imageYou learn a lot of things when talking to clients. Some of them are really fascinating, some of them are quite horrifying. But one of the most important things that I have learned to say to client is: “This is out of scope.”

This can be an incredibly frustrating thing to say, both for me and the client, but it is sometimes really necessary. There are times when you see a problem, and you know how to resolve it, but it is simply too big an issue to take upon yourself.

Let me give a concrete example. A customer was facing a coordination problem with their system, they need to deal with multiple systems and orchestrate actions among them. Let’s imagine that this is an online shop (because that is the default example) and you need to process and order and ship it to the user.

The problem at this point is that the ordering process need to coordinate the payment service, the fulfillment service, the shipping service, deal with backorders, etc. Given that this is B2B system, the customer wasn’t concerned with the speed of the system but was really focused on the correctness of the result.

Their desire, to have a single transaction encompass all such operations. They were quite willing to pay the price in performance for that, in order to achieve that goal. And they turned to us for help in this matter. They wanted the ability to persistently and transactionally store data inside RavenDB and only “commit” it at a given point.

We suggested a few options (draft documents, a flag in the document, etc), but we didn’t answer their core question. How could they actually get the transactional behavior across multiple operations that they wanted?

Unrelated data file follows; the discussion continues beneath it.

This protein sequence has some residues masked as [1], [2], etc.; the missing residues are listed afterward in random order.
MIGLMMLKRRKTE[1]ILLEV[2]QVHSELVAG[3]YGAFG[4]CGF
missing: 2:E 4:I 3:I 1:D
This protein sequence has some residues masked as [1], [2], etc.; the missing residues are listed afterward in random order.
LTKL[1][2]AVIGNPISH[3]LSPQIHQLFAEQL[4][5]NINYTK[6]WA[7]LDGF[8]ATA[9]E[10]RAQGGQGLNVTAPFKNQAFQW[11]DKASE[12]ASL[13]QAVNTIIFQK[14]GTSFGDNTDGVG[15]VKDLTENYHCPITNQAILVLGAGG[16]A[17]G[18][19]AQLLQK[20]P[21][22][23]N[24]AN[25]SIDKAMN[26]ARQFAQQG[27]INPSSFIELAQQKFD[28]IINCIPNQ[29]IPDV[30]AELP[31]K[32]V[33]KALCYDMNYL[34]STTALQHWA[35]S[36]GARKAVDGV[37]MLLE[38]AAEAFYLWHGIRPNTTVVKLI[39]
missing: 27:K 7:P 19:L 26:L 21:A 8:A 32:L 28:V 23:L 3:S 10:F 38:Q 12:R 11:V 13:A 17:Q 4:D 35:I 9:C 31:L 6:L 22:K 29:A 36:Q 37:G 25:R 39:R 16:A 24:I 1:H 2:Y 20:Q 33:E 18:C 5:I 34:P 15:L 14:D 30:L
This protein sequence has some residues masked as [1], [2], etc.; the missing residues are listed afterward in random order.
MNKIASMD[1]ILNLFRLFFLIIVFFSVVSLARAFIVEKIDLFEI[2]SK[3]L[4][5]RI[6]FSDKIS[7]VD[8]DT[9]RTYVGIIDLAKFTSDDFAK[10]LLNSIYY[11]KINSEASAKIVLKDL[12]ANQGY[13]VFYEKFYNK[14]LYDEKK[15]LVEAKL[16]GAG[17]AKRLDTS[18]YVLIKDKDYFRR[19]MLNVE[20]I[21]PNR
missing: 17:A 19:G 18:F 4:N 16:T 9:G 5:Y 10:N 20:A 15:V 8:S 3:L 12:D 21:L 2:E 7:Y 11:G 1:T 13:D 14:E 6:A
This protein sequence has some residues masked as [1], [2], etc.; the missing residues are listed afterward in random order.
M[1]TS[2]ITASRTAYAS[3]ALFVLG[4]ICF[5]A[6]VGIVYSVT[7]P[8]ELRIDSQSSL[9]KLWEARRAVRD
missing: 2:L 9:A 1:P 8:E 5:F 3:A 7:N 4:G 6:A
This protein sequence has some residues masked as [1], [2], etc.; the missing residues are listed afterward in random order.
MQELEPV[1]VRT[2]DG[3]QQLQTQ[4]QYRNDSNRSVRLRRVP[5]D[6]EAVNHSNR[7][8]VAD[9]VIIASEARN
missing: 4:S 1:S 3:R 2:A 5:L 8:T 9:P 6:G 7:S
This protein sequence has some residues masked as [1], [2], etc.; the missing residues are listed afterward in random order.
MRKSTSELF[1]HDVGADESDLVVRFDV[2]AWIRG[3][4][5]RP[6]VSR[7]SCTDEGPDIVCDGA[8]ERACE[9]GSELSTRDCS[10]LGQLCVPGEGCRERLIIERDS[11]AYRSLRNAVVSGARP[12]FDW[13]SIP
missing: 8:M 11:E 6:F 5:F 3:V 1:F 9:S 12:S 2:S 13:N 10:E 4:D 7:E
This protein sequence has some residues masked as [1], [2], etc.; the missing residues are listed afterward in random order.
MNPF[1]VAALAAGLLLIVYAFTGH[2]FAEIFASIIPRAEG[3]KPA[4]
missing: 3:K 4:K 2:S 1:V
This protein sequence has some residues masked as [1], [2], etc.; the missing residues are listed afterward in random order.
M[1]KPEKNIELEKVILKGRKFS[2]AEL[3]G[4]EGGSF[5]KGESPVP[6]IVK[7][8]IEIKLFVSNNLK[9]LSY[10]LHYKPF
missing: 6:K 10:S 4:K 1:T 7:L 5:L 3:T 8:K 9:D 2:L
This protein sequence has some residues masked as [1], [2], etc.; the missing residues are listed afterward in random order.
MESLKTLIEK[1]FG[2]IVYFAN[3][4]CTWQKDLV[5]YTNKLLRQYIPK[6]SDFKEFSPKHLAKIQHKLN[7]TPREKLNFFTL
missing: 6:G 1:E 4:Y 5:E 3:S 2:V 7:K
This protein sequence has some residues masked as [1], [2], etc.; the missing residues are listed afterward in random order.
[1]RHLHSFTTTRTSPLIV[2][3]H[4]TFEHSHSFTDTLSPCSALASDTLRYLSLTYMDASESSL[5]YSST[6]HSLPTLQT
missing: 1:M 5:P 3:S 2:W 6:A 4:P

The reason we didn’t answer that question is that it is… out of scope. RavenDB doesn’t have this feature (for really good reasons) and that is clearly documented. There is no expectation for us to have this feature, and we don’t.  That is where we stop.

But what is the reason that we take this stance? We have a lot of experience in such systems and we can certainly help find a proper solution, why not do so?

Ignoring other reasons (such as this isn’t what we do), there is a primary problem with this approach. I think that the whole idea is badly broken, and any suggestion that I make will be used against us later. This was your idea, it broke (doesn’t matter you told us it would), now fix it. It is a bit more awkward to have to say “sorry, out of scope” ahead of time, but much better than having to deal with the dirty diapers at the end.

NHibernate Profiler and Entity Framework Profiler 5.0 RTM

time to read 1 min | 164 words

imageI’m really happy to announce that we have just release a brand new version of NHibernate Profiler and Entity Framework Profiler.

What is new in for NHibernate?

  • Support for NHibernate 5.1 and 5.1.1
  • Support for .NET Core
    • supported on the following platforms: netstandard2.0, net46, netcoreapp2.0
  • Fixed various minor issues regarding showing duplicate errors and warnings from NHibernate.
  • Better support for DateTime precision issues in NHibernate 5.0

What is new for Entity Framework:

  • Support for EF Core
    • supported on the following platforms: netstandard2.0, net46, netcoreapp2.0
    • netstandard1.6 is also supported via a separate dll.
  • Support for DataTable data type in custom reporting
  • Support for ReadCount and RecordsAFfected in EF Core 2.0
  • Fixed issue for EF 6 on .NET 4.7
  • Can report using thread name, not just application name
  • Provide integration hooks for ASP.Net Core to provide contextual information for queries.

New stuff for both of them:

  • Improved column type mismatch warning
  • Support for UniqueIdentifier parameters type